Why Tell Stories?

Group of American activists protesting

Humans are wired for storytelling. It is how we learn about and relate to the world around us. From movies, to campaign speeches, to restaurant recommendations from friends, we experience and share stories everyday that shape our thoughts and actions.

When we use those stories to inspire changes in the actions of our friends, families, and communities, that is called Public Narrative. Simply put, public narrative is using storytelling towards a shared goal. 

People are ignited by their emotions, which is why we focus on storytelling. But passion alone is not enough. We need to direct that passion towards a common goal. This is why public narrative cannot be done in isolation. Unlike a personal story, we must engage with the collective story of the community we are in.

We develop public narrative through deep listening. That means being an active part of the community. Remember, sharing our stories is an act of leadership that inspires others to join us in making change! So, introduce yourself to your neighbors, attend local events, join a book club! Find ways to get to know the people around you so you can have a nuanced understanding of the shared values, experiences, and beliefs you have with the people around you.

“Well-told stories help turn
moments of great crises into
moments of new beginnings.”

– Marshall Ganz

Public Narrative: A Story in 3 acts

We can imagine building a Public Narrative as telling a story in 3 acts. Those are the Story of Self (call to leadership), Story of Us (shared values and experiences), and the Story of Now (urgent issues + strategies).

Remember, Public Narrative is about the process, not strict rules! These are all guideline to help you get started. We develop our storytelling skills by sharing, listening, reflecting, and then sharing again. Make this story your own, and applicable to your community!

Feel free to play with the order of these for the most compelling version for your experiences and whoever you are talking to. What is important to remember is that all of these pieces are connected and feed into one another!

Story of SelF

We can think of the story of self as the reason you were called to speak about the issue at hand. In this part of the story, we are looking for the experiences and memories you have that make you feel passionately about the issue. Give clear images and details to paint the scene. Below are some reminders and guiding questions to keep in mind when writing your Story of Self:

Story of us

This is the point where you connect with the other person or audience. Why should they care about this issue? And why should they trust you? We want to build trust through grounding the story in the shared values, experiences, and beliefs you have with your audience. Below are some guiding questions and ideas to keep in mind when writing your Story of Us:

story of now

In the final part of the story, tell the other person what is happening right now that needs their attention. Three things to remember when discussing the current issues facing your community is to describe why the issue is urgent, why it is important, and to give them hope that they can help make a difference. Below are some guiding questions and ideas to keep in mind when writing your Story of Now:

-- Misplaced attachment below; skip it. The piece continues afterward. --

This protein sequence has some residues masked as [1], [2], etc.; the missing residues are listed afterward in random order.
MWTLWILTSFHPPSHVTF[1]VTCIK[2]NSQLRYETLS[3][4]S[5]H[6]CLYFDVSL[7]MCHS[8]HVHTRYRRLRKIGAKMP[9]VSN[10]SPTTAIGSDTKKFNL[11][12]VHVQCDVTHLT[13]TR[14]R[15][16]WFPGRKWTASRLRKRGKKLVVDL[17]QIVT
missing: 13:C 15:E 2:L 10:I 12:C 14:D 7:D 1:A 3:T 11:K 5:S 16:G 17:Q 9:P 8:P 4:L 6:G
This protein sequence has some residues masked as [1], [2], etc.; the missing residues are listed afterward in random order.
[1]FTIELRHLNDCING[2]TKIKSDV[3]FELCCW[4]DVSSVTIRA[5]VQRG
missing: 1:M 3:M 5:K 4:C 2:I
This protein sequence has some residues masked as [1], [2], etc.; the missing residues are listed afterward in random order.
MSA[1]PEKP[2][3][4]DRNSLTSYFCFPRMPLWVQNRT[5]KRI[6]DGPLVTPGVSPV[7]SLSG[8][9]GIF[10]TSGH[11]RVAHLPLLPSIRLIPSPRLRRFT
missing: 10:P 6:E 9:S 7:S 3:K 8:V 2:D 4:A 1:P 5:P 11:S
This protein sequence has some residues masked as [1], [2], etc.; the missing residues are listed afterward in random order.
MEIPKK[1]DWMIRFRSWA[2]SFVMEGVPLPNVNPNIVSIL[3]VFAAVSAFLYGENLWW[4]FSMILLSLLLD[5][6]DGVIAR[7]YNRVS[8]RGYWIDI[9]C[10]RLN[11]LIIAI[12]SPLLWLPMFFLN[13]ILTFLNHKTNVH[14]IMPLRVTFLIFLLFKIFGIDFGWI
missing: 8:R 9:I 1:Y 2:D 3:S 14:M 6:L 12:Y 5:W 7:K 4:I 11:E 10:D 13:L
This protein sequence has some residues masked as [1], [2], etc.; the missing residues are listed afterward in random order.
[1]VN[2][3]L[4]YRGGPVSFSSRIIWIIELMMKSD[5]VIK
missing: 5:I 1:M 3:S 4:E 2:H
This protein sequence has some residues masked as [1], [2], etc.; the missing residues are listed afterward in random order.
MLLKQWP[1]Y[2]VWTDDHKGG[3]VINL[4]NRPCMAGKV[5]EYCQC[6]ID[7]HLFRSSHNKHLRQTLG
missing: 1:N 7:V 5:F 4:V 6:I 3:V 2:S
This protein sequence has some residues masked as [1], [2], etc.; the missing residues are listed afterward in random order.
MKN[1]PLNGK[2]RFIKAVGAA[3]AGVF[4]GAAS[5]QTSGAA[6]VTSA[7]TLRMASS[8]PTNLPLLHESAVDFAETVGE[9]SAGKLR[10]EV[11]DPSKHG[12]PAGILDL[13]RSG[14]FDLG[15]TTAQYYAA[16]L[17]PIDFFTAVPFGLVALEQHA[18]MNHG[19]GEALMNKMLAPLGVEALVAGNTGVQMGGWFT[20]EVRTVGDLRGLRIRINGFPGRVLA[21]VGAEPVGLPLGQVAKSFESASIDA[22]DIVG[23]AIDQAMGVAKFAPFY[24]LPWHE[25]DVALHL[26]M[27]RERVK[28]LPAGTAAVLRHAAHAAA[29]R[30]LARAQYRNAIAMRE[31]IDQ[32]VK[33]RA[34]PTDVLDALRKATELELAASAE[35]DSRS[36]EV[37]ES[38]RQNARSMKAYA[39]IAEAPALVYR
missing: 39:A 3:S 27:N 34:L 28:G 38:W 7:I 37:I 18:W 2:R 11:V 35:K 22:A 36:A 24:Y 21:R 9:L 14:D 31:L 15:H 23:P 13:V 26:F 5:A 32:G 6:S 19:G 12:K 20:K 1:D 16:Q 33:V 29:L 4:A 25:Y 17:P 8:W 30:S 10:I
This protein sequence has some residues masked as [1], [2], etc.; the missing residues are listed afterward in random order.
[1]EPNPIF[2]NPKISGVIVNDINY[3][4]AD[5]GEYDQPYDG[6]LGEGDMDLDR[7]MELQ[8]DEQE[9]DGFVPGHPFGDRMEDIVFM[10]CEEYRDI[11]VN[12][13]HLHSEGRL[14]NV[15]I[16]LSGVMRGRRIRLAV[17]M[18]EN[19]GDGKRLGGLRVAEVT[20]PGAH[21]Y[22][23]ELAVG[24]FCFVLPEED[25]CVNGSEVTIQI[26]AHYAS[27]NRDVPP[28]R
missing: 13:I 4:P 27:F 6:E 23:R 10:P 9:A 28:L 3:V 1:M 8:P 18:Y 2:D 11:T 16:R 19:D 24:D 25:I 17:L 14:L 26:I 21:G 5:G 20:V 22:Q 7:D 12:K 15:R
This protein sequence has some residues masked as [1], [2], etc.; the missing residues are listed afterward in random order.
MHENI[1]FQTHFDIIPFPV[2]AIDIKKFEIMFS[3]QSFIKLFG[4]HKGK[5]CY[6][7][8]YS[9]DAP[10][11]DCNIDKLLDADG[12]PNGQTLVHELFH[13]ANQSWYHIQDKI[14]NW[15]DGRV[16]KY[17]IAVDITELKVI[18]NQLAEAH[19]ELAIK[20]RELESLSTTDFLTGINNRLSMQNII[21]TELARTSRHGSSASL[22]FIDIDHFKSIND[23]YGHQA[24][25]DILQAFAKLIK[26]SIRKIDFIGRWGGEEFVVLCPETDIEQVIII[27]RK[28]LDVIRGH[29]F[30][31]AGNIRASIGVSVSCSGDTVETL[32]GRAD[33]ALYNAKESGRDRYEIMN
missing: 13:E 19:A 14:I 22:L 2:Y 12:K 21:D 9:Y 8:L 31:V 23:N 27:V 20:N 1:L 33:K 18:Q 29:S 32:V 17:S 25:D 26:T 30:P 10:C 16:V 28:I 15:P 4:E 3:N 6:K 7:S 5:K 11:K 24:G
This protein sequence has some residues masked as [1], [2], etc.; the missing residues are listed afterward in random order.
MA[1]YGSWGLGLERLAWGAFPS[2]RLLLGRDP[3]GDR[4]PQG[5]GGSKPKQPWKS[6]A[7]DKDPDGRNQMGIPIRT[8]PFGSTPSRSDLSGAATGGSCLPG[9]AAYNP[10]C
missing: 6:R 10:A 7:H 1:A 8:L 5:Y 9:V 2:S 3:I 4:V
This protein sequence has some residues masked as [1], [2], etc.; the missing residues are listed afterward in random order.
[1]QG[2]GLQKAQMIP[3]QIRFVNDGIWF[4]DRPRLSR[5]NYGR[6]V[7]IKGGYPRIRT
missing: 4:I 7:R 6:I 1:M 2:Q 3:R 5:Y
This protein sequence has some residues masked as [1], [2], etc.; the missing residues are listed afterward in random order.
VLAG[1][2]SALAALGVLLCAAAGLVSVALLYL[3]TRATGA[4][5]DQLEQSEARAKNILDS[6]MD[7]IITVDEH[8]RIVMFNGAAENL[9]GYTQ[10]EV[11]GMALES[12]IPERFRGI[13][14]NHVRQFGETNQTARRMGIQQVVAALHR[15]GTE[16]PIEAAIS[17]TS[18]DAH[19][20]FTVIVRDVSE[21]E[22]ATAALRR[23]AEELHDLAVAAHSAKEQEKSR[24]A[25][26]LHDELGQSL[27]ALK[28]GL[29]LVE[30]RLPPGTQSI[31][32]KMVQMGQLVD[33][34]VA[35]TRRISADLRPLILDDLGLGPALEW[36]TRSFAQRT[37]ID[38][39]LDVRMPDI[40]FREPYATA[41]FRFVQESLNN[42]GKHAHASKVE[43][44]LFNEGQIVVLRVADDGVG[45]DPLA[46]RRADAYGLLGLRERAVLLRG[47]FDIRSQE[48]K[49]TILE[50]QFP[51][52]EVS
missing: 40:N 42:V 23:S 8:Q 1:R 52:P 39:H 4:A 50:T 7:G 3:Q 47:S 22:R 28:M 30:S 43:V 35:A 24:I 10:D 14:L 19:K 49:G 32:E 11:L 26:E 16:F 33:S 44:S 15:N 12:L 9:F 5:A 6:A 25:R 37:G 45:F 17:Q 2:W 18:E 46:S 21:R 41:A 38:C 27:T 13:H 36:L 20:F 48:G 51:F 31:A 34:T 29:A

Good Stories Have A Plot!

The key plot points to remember are the challenge you faced, the choice you made, and the outcome of your choice. Below are some guiding questions for each of these plot points.

  • When was a time you realized the value of a good education?
  • Do you remember a moment when you felt like fair access to education was being threatened?
  • Do you have any memories of engaging with ideas and experiences from other communities that had an impact on you?
  • Have you taken any classes, read books, or participated in events related to this issue?
  • In that moment, did you say or do anything?
  • Is there anything you wish you would have said or done?
  • Why did you make that choice? How do you remember feeling at the time?
  • How were your thoughts or actions different after that moment?
  • What ways have you engaged with this issue since that moment?
Shared Experiences + Beliefs

Dig into those things you relate on to find common ground and build trust in your audience that you are someone they can relate to.

Guiding Questions
  • Do you and the other person (or people in the audience) have any shared experiences?
  • Do you work at the same job?
  • Are you all religious?
  • Do you love being in nature?
  • Do you care a lot about a local school?
Values, Values, Values!

We want to highlight shared values as motivation for action. Describe how these values are impacted by the issue you care about. Paint a picture of how their values would be realized if they act or threatened if they do not take action.

Values Examples
  • Loyalty
  • Compassion
  • Honesty
  • Kindness
  • Integrity
  • Family-Oriented
  • Determination
  • Generosity
  • Tolerance
  • Community
  • Fairness
  • Justice
  • Religion
  • Safety
  • Self-Reliance
Urgent, Important, and Achievable

In the final part of the story, tell the other person what is happening right now that needs their attention. Three things to remember when discussing the current issues facing your community is to describe why the issue is urgent, why it is important, and to give them hope that they can help make a difference.